When I started teaching 10 years ago, the teaching and learning of spelling could hardly be described as a joyous activity. I would choose words from the textbook and write them on the board. Pupils would dutifully copy these words into their books and then proceed to learn them in preparation for the spelling test.
There are certain characteristics that influence a child’s spelling ability, apart from verbal intelligence, like visual perception of the word form, speed of writing and carefulness. Over the years we have come to understand more clearly that in learning to spell a word, both children’s visual and auditory memories have to work together in order to recall what is seen and what is heard. It is also essential that the remembered word can be written whenever it is needed. This memory recall plus its successful writing has to become an automatic process so that the written work can be fluent without ideas being impeded by retrieval of spellings. Being able to spell easily should lead to an enjoyment in writing creatively.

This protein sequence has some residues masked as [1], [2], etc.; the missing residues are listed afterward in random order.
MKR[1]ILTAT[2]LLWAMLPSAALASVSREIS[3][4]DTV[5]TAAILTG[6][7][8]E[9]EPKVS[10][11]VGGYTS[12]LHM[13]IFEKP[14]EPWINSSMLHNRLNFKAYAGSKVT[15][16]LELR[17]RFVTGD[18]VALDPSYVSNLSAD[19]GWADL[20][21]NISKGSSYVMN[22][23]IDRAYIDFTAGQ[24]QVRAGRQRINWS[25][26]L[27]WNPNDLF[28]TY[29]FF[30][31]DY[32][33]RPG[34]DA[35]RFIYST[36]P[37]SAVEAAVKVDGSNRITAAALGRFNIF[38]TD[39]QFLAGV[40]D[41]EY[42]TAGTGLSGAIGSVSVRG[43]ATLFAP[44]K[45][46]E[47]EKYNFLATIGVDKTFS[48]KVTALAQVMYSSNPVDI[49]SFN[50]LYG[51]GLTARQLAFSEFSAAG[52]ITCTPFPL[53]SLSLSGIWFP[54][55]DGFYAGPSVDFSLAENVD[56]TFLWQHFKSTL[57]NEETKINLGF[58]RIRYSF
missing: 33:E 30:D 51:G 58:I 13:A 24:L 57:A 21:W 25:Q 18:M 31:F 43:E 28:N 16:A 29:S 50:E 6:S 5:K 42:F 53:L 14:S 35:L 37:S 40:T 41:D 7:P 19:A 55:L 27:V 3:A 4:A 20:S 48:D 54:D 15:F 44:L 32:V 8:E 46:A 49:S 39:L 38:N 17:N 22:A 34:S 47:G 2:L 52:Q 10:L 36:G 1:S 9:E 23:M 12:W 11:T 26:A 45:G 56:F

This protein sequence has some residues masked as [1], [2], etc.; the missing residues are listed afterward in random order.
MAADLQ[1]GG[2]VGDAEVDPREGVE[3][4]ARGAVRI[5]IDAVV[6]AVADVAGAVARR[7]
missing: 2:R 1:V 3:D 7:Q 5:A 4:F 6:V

There are five stages which learners pass through on their way to becoming accurate spellers.
The author is a Dyslexia Practitioner based in Dubai. She can be reached at firstname.lastname@example.org.